Because hunger remains an element of daily life for many Americans, we proposed that a school-based program to distribute gleaned vegetables and fruits, most of which were locally and seasonally grown, would reduce barriers for consuming vegetables and fruits among a low-income school community. In addition to recording the tonnage of food distributed in the project, we collected a series of 3 blood samples from children's parents (n = 17) to assess serum concentrations of vitamin C, folate, and lipid hydroperoxides. Data were analyzed by a Friedman 2-way ANOVA, followed by a post hoc Wilcoxon signed-ranks test. Through this project, we distributed 79,095 pounds of fresh vegetables and fruits. Serum vitamin C (P = 0.02) and serum folate (P = 0.001) increased significantly following program initiation, while serum lipid hydroperoxides dropped numerically (P = 0.07). This food distribution program succeeded in distributing almost 40 tons of produce, with evidence of improvement in parental nutritional status. Given these positive findings, the project is being further investigated as it continues in its second year.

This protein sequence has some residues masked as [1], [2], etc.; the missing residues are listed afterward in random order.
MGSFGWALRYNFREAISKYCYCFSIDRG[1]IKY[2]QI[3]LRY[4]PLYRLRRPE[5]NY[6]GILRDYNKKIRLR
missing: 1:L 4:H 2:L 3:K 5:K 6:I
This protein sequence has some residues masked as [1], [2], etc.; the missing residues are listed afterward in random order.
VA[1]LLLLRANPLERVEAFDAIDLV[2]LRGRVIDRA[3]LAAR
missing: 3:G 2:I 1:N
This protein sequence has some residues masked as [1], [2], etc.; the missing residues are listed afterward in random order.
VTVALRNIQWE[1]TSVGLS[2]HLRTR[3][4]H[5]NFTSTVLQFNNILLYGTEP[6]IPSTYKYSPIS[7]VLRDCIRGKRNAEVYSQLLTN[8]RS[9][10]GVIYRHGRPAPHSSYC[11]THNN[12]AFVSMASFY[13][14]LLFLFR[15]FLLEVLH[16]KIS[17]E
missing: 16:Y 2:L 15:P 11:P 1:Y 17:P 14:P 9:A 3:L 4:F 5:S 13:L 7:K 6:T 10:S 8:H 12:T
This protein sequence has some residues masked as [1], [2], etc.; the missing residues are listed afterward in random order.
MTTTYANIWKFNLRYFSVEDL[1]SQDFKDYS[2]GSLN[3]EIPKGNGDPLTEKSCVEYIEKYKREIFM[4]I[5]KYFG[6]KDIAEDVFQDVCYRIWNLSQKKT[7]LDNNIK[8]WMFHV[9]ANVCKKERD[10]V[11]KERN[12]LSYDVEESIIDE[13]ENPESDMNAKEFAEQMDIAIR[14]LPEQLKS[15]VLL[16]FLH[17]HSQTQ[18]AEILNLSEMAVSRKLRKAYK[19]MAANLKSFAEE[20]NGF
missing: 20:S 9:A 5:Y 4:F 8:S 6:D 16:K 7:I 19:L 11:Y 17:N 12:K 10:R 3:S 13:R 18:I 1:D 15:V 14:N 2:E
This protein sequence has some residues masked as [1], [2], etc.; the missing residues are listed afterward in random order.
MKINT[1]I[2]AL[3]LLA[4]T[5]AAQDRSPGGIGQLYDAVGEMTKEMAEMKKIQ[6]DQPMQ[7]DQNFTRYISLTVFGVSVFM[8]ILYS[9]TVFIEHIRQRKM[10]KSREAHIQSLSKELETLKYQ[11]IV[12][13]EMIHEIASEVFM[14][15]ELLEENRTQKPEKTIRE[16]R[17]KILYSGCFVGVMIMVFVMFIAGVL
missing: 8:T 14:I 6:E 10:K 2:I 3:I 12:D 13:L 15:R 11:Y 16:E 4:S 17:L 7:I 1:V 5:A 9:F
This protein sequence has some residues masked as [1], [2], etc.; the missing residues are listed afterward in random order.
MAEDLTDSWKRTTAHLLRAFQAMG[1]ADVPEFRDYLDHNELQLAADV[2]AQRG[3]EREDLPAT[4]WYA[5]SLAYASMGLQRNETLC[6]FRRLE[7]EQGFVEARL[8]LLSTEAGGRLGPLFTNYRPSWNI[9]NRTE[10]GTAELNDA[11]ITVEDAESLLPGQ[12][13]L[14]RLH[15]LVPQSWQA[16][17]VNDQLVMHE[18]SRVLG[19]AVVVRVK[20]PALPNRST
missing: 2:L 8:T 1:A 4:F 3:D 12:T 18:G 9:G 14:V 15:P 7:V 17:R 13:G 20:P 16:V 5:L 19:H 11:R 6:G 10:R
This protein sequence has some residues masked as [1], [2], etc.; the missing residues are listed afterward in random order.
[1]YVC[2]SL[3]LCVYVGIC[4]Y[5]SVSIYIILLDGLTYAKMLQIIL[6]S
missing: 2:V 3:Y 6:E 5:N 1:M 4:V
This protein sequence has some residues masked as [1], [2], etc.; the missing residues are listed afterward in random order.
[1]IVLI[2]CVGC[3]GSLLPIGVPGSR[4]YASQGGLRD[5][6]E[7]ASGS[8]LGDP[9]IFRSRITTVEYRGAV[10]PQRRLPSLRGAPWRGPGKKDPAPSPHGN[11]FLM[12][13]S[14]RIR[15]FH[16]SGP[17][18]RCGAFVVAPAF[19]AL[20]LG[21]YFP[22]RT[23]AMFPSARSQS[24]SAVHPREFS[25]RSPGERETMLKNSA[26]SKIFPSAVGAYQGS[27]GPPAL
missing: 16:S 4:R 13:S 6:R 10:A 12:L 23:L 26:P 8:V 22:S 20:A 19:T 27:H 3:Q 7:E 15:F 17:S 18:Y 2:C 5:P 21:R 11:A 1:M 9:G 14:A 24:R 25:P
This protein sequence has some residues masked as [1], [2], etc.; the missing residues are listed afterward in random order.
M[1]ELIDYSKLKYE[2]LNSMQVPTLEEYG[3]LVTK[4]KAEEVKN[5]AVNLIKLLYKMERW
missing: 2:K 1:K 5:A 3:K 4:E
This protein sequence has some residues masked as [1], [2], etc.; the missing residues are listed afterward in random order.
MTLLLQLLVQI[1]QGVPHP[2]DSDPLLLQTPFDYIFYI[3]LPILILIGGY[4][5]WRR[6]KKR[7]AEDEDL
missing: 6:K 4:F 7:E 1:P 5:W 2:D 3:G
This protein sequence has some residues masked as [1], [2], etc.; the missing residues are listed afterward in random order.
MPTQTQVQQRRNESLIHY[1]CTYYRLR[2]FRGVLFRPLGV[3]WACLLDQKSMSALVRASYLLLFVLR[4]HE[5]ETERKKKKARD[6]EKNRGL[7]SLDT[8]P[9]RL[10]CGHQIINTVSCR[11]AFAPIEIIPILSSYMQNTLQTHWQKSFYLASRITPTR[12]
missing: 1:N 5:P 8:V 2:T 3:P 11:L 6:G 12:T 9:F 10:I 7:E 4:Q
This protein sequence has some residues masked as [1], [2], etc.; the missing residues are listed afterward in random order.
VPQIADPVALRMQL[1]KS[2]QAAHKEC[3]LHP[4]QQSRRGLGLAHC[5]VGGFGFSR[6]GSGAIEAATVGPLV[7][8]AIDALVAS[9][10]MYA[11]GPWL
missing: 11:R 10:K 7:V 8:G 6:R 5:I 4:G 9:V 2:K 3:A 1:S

ASJC Scopus subject areas
- Renewable Energy, Sustainability and the Environment
- Agronomy and Crop Science